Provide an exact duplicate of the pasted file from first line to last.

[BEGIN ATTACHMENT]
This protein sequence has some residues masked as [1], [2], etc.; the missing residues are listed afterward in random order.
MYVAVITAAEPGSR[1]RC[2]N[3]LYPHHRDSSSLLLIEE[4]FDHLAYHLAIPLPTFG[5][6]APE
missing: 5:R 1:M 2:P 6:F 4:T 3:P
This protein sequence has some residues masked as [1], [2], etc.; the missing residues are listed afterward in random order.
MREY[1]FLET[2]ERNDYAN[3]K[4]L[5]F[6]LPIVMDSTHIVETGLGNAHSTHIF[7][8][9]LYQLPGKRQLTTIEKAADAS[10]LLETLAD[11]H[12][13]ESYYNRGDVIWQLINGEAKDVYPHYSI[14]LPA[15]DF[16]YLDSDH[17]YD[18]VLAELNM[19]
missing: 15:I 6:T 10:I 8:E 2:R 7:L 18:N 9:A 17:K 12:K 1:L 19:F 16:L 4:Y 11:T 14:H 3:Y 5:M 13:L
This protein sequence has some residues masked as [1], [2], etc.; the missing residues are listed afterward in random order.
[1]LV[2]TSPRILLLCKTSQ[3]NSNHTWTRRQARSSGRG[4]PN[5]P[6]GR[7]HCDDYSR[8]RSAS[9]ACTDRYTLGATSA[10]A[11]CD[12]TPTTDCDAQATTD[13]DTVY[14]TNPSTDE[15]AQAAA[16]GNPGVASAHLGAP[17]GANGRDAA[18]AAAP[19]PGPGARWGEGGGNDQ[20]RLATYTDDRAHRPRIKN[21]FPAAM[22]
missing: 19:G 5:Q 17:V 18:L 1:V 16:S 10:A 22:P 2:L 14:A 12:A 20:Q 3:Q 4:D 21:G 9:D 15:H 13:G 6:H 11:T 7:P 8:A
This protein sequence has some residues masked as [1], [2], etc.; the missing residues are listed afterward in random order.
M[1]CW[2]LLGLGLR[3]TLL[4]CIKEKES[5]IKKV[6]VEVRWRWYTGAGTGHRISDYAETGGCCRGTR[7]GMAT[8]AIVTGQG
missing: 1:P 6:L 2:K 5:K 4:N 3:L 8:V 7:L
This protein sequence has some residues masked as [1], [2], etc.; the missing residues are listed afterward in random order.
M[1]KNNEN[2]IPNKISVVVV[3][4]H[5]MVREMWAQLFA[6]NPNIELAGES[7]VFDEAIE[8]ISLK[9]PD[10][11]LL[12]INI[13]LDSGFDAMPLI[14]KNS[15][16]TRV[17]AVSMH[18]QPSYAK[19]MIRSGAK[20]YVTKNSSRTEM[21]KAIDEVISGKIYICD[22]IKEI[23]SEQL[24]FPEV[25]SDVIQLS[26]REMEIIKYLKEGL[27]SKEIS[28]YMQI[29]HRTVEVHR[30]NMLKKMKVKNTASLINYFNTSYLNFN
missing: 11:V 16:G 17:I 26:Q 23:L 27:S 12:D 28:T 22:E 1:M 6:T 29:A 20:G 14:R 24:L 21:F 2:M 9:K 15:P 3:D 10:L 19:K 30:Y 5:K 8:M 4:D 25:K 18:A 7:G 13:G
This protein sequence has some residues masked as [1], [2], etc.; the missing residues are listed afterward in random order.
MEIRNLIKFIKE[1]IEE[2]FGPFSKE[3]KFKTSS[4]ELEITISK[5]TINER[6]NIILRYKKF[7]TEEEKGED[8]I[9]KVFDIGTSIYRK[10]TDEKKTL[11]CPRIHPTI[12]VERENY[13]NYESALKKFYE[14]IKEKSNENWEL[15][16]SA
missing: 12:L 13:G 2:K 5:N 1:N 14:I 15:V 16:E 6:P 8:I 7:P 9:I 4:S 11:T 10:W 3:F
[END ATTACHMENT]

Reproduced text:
This protein sequence has some residues masked as [1], [2], etc.; the missing residues are listed afterward in random order.
MYVAVITAAEPGSR[1]RC[2]N[3]LYPHHRDSSSLLLIEE[4]FDHLAYHLAIPLPTFG[5][6]APE
missing: 5:R 1:M 2:P 6:F 4:T 3:P
This protein sequence has some residues masked as [1], [2], etc.; the missing residues are listed afterward in random order.
MREY[1]FLET[2]ERNDYAN[3]K[4]L[5]F[6]LPIVMDSTHIVETGLGNAHSTHIF[7][8][9]LYQLPGKRQLTTIEKAADAS[10]LLETLAD[11]H[12][13]ESYYNRGDVIWQLINGEAKDVYPHYSI[14]LPA[15]DF[16]YLDSDH[17]YD[18]VLAELNM[19]
missing: 15:I 6:T 10:I 8:E 2:R 7:L 18:N 9:A 17:K 12:K 1:L 19:F 16:L 4:Y 11:T 14:H 3:Y 5:M 13:L
This protein sequence has some residues masked as [1], [2], etc.; the missing residues are listed afterward in random order.
[1]LV[2]TSPRILLLCKTSQ[3]NSNHTWTRRQARSSGRG[4]PN[5]P[6]GR[7]HCDDYSR[8]RSAS[9]ACTDRYTLGATSA[10]A[11]CD[12]TPTTDCDAQATTD[13]DTVY[14]TNPSTDE[15]AQAAA[16]GNPGVASAHLGAP[17]GANGRDAA[18]AAAP[19]PGPGARWGEGGGNDQ[20]RLATYTDDRAHRPRIKN[21]FPAAM[22]
missing: 19:G 5:Q 17:V 18:L 1:V 16:S 10:A 22:P 2:L 14:A 12:A 20:Q 3:Q 4:D 21:G 9:D 15:H 13:G 6:H 11:T 7:P 8:A
This protein sequence has some residues masked as [1], [2], etc.; the missing residues are listed afterward in random order.
M[1]CW[2]LLGLGLR[3]TLL[4]CIKEKES[5]IKKV[6]VEVRWRWYTGAGTGHRISDYAETGGCCRGTR[7]GMAT[8]AIVTGQG
missing: 1:P 6:L 2:K 5:K 4:N 3:L 8:V 7:L
This protein sequence has some residues masked as [1], [2], etc.; the missing residues are listed afterward in random order.
M[1]KNNEN[2]IPNKISVVVV[3][4]H[5]MVREMWAQLFA[6]NPNIELAGES[7]VFDEAIE[8]ISLK[9]PD[10][11]LL[12]INI[13]LDSGFDAMPLI[14]KNS[15][16]TRV[17]AVSMH[18]QPSYAK[19]MIRSGAK[20]YVTKNSSRTEM[21]KAIDEVISGKIYICD[22]IKEI[23]SEQL[24]FPEV[25]SDVIQLS[26]REMEIIKYLKEGL[27]SKEIS[28]YMQI[29]HRTVEVHR[30]NMLKKMKVKNTASLINYFNTSYLNFN
missing: 11:V 16:G 17:I 26:Q 23:L 27:S 12:D 28:T 22:E 1:M 6:T 29:A 20:G 14:R 24:L 21:F 2:M 9:K 15:P 3:D 10:L 19:K 30:Y 5:K 8:M 4:D 25:K 18:A 7:G 13:G
This protein sequence has some residues masked as [1], [2], etc.; the missing residues are listed afterward in random order.
MEIRNLIKFIKE[1]IEE[2]FGPFSKE[3]KFKTSS[4]ELEITISK[5]TINER[6]NIILRYKKF[7]TEEEKGED[8]I[9]KVFDIGTSIYRK[10]TDEKKTL[11]CPRIHPTI[12]VERENY[13]NYESALKKFYE[14]IKEKSNENWEL[15][16]SA
missing: 12:L 13:G 2:K 5:N 1:N 14:I 15:V 16:E 6:P 8:I 7:P 9:I 4:S 11:T 10:W 3:F